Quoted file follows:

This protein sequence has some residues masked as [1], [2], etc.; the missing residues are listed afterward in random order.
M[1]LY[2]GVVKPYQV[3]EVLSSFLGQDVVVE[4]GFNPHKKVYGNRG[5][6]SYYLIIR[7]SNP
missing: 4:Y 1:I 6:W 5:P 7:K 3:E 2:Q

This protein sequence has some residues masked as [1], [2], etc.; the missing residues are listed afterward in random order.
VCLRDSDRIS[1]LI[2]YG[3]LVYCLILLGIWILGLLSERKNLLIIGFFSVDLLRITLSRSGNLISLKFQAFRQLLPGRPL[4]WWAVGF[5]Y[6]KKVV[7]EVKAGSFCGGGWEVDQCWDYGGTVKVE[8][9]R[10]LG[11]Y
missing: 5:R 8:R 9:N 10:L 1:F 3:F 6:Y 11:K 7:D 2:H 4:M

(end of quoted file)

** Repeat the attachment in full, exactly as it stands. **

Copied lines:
This protein sequence has some residues masked as [1], [2], etc.; the missing residues are listed afterward in random order.
M[1]LY[2]GVVKPYQV[3]EVLSSFLGQDVVVE[4]GFNPHKKVYGNRG[5][6]SYYLIIR[7]SNP
missing: 4:Y 1:I 6:W 5:P 7:K 3:E 2:Q

This protein sequence has some residues masked as [1], [2], etc.; the missing residues are listed afterward in random order.
VCLRDSDRIS[1]LI[2]YG[3]LVYCLILLGIWILGLLSERKNLLIIGFFSVDLLRITLSRSGNLISLKFQAFRQLLPGRPL[4]WWAVGF[5]Y[6]KKVV[7]EVKAGSFCGGGWEVDQCWDYGGTVKVE[8][9]R[10]LG[11]Y
missing: 5:R 8:R 9:N 10:L 1:F 3:F 6:Y 11:K 7:D 2:H 4:M